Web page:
So thoroughly is the Clark persona devalued in Superman Returns that one finds oneself, while watching the film, wondering why it was even reintroduced. My best guess is that Singer was too married to the trappings of the Superman story, one of the key ingredients of which is the fact that the man of steel masquerades as a bumbling goody-two-shoes. But the film does nothing with Clark except replicate a few scenes from the Donner films (even I found it difficult not to smile when Clark characterized an evening with Lois and her fiancé Richard as 'swell'), and doesn't work very hard to convince us that Superman is interested in maintaining the human aspect of his life. We never see him working--as soon as Perry White sends Clark on an assignment, he casts off his glasses and heads off to battle evil--and there's no indication that he attaches any importance to the relationships he forms with humans in his guise as Clark. Besides his connection to his mother (who is left waiting outside the hospital as her son lies near death, while Superman's former lover and unacknowledged son are ushered in to see him), it's difficult to imagine why Singer's Superman would even want to resume his life as Clark Kent.

The flipside of Singer's Superman-as-savior approach--the one embraced by shows like Lois and Clark and Smallville as their central concept--is an empowerment fantasy. It tells us that as soon as a mild-mannered, geeky, (Jewish) reporter takes off his glasses, he becomes a physical hero. It promises us that the reason the cool, gorgeous girl won't give this nice guy a chance is that she can't see how wonderful he is on the underneath--if only she saw him without his glasses, she'd realize what she was missing. There's a scene roughly along these lines in Superman Returns, but it only serves to illustrate just how thoroughly Singer misuses Clark. In this incarnation of the story, Superman's 'secret identity' is almost insignificant. It's made very clear to us that to reveal himself to Lois would achieve nothing--their problems would be the same, and she would have no greater insight into his personality than she did before.

The revelation of Jason's paternity offers another interesting twist on the Superman story. At the film's close, Superman knows that Jason is his son--this is, presumably, what Lois whispered in his ear as he lay in a coma. If Superman Returns does indeed follow Superman II, then the fact that Lois knows that Jason is Superman's son but not that Superman and Clark Kent are one and the same implies that at some point between the two films, Superman and Lois had another affair in which he never bothered to reveal to her that she knew him by another name--presumably because the revelation wasn't important. (Another explanation is that Jason was conceived during Superman II, and that Lois only realizes he is Superman's son when he demonstrates his powers in Superman Returns. I would have expected her, in this case, to have a few pointed questions, and a few less gooey looks, for the man who apparently had sex with her without her knowledge.)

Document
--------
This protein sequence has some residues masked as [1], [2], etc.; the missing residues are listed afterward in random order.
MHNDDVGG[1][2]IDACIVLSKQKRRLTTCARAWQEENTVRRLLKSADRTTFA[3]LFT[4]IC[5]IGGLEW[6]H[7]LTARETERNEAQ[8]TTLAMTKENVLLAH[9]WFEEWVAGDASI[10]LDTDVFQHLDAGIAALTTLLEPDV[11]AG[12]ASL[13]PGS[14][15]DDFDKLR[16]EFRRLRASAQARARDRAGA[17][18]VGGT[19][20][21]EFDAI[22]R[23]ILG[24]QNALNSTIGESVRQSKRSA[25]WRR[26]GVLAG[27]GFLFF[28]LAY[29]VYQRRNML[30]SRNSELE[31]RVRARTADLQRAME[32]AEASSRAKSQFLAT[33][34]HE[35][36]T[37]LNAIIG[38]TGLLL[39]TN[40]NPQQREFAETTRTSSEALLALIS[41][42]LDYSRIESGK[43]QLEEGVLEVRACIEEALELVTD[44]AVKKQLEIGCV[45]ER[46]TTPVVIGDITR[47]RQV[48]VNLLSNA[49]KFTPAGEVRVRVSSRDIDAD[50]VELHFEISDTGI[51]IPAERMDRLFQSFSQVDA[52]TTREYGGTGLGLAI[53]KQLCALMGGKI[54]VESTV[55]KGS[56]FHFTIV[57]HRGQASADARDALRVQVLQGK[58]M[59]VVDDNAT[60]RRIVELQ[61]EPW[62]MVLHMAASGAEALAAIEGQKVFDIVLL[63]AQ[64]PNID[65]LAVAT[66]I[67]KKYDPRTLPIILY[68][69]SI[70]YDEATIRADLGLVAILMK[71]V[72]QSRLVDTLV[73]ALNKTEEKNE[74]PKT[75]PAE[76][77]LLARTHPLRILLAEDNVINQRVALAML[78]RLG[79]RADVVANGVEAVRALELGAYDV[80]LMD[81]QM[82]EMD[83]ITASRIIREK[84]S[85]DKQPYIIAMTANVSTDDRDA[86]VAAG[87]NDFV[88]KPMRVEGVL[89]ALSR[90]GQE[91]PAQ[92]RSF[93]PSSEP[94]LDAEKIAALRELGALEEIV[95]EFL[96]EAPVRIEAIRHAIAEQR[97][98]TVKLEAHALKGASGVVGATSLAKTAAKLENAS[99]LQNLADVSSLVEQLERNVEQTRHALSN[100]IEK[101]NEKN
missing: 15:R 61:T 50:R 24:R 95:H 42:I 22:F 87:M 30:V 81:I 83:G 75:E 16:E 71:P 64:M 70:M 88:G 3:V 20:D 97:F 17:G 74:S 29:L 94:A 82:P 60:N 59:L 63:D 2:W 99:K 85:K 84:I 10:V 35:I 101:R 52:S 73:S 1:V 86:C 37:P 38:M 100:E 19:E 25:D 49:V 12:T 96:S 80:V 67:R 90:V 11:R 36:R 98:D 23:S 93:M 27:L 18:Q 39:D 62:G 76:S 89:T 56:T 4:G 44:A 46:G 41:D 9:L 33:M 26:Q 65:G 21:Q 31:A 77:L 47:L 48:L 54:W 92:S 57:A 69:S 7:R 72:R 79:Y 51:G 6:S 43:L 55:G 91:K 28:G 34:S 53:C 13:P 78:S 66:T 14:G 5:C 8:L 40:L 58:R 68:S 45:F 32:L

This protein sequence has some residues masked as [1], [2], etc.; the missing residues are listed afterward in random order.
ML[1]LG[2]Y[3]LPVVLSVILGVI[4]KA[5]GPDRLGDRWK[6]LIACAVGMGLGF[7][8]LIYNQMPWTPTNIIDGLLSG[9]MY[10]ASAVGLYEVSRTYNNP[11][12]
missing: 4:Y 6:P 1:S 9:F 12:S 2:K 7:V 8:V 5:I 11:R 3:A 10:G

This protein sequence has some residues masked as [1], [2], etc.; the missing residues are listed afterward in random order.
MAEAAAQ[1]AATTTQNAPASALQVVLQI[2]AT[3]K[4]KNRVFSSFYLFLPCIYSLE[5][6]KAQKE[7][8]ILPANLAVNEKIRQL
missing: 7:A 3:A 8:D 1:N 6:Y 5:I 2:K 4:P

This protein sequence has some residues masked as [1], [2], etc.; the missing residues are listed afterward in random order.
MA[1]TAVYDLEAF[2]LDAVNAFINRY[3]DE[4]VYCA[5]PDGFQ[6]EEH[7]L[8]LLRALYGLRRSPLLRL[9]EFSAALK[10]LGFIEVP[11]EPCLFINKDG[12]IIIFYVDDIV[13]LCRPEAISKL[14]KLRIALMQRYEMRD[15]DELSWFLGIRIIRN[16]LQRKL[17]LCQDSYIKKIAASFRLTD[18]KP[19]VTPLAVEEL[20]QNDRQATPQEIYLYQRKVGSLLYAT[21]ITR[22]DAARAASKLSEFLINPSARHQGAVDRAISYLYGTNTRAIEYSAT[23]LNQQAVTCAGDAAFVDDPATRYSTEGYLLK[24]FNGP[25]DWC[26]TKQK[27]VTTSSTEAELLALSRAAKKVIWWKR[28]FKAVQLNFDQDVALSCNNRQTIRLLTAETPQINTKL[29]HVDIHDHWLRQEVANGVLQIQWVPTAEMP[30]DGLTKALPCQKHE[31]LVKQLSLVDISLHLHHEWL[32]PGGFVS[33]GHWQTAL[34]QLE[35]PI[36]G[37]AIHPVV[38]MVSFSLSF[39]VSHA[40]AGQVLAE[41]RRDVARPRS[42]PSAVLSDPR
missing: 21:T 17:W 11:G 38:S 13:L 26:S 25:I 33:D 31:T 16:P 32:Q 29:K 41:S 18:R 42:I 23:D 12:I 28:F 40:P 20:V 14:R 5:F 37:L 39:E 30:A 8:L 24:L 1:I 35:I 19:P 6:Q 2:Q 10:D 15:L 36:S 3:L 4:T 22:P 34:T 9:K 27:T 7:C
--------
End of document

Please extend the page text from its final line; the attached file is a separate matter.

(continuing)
Between painting Superman as a super-human Christ-figure, and reducing Clark to a mass of mannerisms, Singer accomplishes what no other superhero, comic-book or action film before has managed to do--make the audience root for the impediment guy, that nice, safe, ordinary bloke who is invariably left (usually at the altar) by the hero's love interest. Plenty of reviewers have pointed out that, by making Richard a genuinely decent and loving man, Singer has placed Superman in a bind to which he is unaccustomed--he has to hurt this blameless man in order to be with the woman he loves. To my mind, however, Singer's film doesn't present that sort of dilemma--it's obvious to me that Lois should stay with Richard, that he will make her happier, and have more to offer her, than the man of steel ever could. "He was Superman. We were all in love with him," she tells Richard, and seeing Brandon Routh's interpretation of the hero, this is an easy claim to believe. We can imagine loving Superman from afar, as a concept or an idea, but Singer strains our credulity when he asks to believe that Lois could have taken him as a lover--one might as well love a marble statue. The notion of a life with him is unthinkable.

And the fact is that Richard is by far the more appealing and interesting character. His ordinariness is winning in the face of Superman's chilly inhumanity. Given that there's no passion evident between Lois and Superman--only a low-key longing that borrows most of its intensity from the audience and their pre-loaded knowledge of how the Superman story is supposed to unfold--there's really no convincing reason for her to turn away from a man with whom we see her have actual conversations and shared jokes. To my mind, Richard is even the more compelling hero, and all the more admirable for not having any superpowers. No amount of sweeping orchestral music will convince me that the tragic climax of the film is the scene in which Lex Luthor and his goons oh-so-photogenically beat Superman to a bloody pulp. Anyone with a heart will walk away from the film thinking of Richard, bravely but vainly trying to keep Lois and Jason's heads above water, struggling in spite of the fact that there is no hope for their survival.